BEING CLEAN AND PURE: 22ND SUNDAY YEAR B
‘… the things that come from within,’ says Jesus, ‘are what defile’ (Mk 7:15)
There are three kinds of cleanliness, three ways of being clean. There is bodily cleanliness, i.e. hygienic cleanliness, as when we take a bath or shower, or use a hospital sanitizer to ward off germs. There is ritual cleanliness, as when the priest at Mass washes his hands. And there is ethical cleanliness, i.e. moral cleanliness, which Jesus emphasizes today as the kind that matters most.
The opponents of Jesus blame him because his followers are not observing Jewish rules of ritual cleanliness. They are not washing their hands before and during meals. In reply Jesus calls them ‘hypocrites’. They are hypocrites because, as he points out: ‘You put aside the commandment of God to cling to human traditions.’
The word ‘hypocrite’ has an interesting history. It begins by meaning simply someone who answers. It goes on to mean someone who answers in a set dialogue and conversation, i.e., an actor. Finally it comes to mean someone whose whole life is a piece of acting, without any sincerity at all. Jesus tells his opponents they all fit that category. ‘You are hypocrites,’ he says to them, ‘you are great pretenders.’
What Jesus was up against was the belief of his enemies that the human rules and regulations they stressed were the essence and the heart of religion. For them to keep the rules was to please God, to break the rules was to sin.
What was true when Jesus was walking around Palestine is still true. Anyone for whom religion is just a set of human rules, anyone for whom religion means conforming only on the outside to rules and regulations, anyone for whom religion is only the exact compliance with a list of taboos, is a hypocrite.
Take the case of legalistic Jews at the time of Jesus. They might fiercely hate fellow human beings. They might be full of envy and jealousy. They might conceal bitterness and pride. But e.g., so long as they carried out the prescribed hand washings correctly the values, meanings and intentions behind such rules did not count.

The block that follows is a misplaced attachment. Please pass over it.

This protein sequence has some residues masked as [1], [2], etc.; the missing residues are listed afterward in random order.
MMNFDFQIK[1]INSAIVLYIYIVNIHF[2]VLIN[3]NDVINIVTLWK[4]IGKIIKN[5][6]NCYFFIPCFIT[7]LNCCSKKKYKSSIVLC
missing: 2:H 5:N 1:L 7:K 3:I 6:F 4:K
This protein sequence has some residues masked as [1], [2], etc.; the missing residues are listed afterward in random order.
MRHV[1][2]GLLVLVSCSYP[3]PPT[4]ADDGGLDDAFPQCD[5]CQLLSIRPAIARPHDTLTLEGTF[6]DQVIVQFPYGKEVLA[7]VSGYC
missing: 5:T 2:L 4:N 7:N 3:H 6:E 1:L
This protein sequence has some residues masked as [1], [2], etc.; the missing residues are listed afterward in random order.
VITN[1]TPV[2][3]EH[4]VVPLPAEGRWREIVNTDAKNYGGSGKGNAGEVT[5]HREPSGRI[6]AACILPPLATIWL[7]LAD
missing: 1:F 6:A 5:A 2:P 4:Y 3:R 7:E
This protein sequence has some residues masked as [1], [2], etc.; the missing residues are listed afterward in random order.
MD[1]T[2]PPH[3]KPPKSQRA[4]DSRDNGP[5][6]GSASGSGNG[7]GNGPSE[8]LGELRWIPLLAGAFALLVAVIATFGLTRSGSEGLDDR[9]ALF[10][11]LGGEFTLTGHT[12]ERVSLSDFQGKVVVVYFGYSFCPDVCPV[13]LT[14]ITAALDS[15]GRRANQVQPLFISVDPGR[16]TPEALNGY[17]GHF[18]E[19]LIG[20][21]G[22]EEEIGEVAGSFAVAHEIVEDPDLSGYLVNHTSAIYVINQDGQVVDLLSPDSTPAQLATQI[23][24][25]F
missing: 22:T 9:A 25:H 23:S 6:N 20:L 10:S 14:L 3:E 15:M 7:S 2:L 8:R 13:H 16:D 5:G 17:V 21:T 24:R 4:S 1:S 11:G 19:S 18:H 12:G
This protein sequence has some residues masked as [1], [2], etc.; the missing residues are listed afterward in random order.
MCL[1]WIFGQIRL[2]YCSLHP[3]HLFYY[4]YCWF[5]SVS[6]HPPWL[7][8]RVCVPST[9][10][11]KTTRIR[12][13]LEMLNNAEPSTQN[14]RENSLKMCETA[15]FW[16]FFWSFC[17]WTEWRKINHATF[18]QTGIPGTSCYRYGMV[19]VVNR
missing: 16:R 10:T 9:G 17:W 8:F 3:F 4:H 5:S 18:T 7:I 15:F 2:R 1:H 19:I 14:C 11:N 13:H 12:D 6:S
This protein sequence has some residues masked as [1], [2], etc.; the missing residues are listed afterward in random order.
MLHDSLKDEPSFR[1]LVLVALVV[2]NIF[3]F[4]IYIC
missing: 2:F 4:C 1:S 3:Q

So Jesus takes them on. He begins by quoting the Word of God as expressed in the prophet Isaiah: ‘This people honours me with their lips, but their hearts are far from me.’ He insists that what really defiles a human being is the evil behaviour that comes from within – from the thoughts and desires of the heart. He strings together a powerful set of examples: – malicious intentions; sexual irresponsibility; theft; murder; adultery; greed; hurting and injuring others; trickery and deceit; self-indulgence; jealousy; slander; contempt; and acting the fool in ways that harm others.
One of the excuses we often hear from people who stay away from church is that those who go are ‘hypocrites’. I don’t believe that. Yet what they say does point to the danger of identifying religion with outward observance – with such religious practices as going to Mass, fasting, reading the bible, saying morning and evening prayers, and putting money on the plate. These are good and worth-while things to do, but only if our hearts, disposition and attitudes towards God and our fellow human beings, are right. If in our hearts there lurk enmity, bitterness, grudges, hate and contempt for others, all the outward practices in the world will show us up for what we really are – hypocrites.
So, let’s be sure to pray to Christ in our Holy Communion with him today, both for ourselves and one another, to save us from any and every kind of hypocrisy, and to help us to live and act with clean, committed, pure, sincere, constant and and consistent hearts!
Why not read more of Fr.Brian Gleeson’s Sunday Gospel Reflections on: https://realhomilies.wordpress.com/